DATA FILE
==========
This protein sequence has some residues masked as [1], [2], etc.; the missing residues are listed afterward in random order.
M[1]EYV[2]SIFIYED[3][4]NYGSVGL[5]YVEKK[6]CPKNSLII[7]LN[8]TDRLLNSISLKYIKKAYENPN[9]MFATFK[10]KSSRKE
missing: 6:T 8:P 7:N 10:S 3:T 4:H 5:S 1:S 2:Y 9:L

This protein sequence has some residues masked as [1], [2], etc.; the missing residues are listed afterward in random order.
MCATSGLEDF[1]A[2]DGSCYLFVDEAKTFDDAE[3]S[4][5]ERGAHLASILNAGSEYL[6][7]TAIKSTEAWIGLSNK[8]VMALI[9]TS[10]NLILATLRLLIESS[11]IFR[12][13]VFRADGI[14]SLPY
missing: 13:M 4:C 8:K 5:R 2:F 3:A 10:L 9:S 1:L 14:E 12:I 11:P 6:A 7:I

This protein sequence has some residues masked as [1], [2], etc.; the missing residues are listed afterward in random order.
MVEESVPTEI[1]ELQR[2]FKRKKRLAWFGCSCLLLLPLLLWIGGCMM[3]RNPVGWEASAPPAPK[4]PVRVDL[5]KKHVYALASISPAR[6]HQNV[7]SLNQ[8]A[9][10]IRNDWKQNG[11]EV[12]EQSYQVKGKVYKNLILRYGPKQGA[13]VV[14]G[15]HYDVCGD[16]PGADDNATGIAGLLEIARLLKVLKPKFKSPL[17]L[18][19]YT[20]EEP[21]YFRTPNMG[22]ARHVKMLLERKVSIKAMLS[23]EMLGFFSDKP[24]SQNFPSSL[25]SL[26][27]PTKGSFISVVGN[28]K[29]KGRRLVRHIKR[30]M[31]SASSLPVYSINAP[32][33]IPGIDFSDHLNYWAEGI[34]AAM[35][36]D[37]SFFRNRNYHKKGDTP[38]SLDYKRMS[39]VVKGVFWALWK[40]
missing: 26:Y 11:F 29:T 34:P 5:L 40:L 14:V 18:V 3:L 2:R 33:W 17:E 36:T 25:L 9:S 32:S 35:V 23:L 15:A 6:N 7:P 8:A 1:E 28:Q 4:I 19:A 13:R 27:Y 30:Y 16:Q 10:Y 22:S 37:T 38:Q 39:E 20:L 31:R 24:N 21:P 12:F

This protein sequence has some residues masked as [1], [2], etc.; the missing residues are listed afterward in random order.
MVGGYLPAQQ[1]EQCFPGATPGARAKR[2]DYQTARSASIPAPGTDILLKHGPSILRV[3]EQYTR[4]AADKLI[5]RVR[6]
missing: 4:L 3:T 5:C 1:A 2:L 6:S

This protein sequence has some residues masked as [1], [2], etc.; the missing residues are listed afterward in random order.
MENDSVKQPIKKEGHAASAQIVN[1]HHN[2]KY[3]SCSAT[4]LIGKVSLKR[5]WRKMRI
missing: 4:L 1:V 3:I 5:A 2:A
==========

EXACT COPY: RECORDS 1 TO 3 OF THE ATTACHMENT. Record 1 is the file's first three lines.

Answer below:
This protein sequence has some residues masked as [1], [2], etc.; the missing residues are listed afterward in random order.
M[1]EYV[2]SIFIYED[3][4]NYGSVGL[5]YVEKK[6]CPKNSLII[7]LN[8]TDRLLNSISLKYIKKAYENPN[9]MFATFK[10]KSSRKE
missing: 6:T 8:P 7:N 10:S 3:T 4:H 5:S 1:S 2:Y 9:L

This protein sequence has some residues masked as [1], [2], etc.; the missing residues are listed afterward in random order.
MCATSGLEDF[1]A[2]DGSCYLFVDEAKTFDDAE[3]S[4][5]ERGAHLASILNAGSEYL[6][7]TAIKSTEAWIGLSNK[8]VMALI[9]TS[10]NLILATLRLLIESS[11]IFR[12][13]VFRADGI[14]SLPY
missing: 13:M 4:C 8:K 5:R 2:F 3:A 10:L 9:S 1:L 14:E 12:I 11:P 6:A 7:I

This protein sequence has some residues masked as [1], [2], etc.; the missing residues are listed afterward in random order.
MVEESVPTEI[1]ELQR[2]FKRKKRLAWFGCSCLLLLPLLLWIGGCMM[3]RNPVGWEASAPPAPK[4]PVRVDL[5]KKHVYALASISPAR[6]HQNV[7]SLNQ[8]A[9][10]IRNDWKQNG[11]EV[12]EQSYQVKGKVYKNLILRYGPKQGA[13]VV[14]G[15]HYDVCGD[16]PGADDNATGIAGLLEIARLLKVLKPKFKSPL[17]L[18][19]YT[20]EEP[21]YFRTPNMG[22]ARHVKMLLERKVSIKAMLS[23]EMLGFFSDKP[24]SQNFPSSL[25]SL[26][27]PTKGSFISVVGN[28]K[29]KGRRLVRHIKR[30]M[31]SASSLPVYSINAP[32][33]IPGIDFSDHLNYWAEGI[34]AAM[35][36]D[37]SFFRNRNYHKKGDTP[38]SLDYKRMS[39]VVKGVFWALWK[40]
missing: 26:Y 11:F 29:T 34:P 5:L 40:L 14:V 18:V 3:L 2:R 33:W 17:E 36:T 25:L 9:S 32:S 35:V 23:L 15:A 6:N 7:P 8:A 1:E 28:Q 4:I 19:A 13:R 27:Y 30:Y 16:Q 10:Y 22:S 37:T 38:Q 39:E 20:L 31:R 24:N 21:P 12:F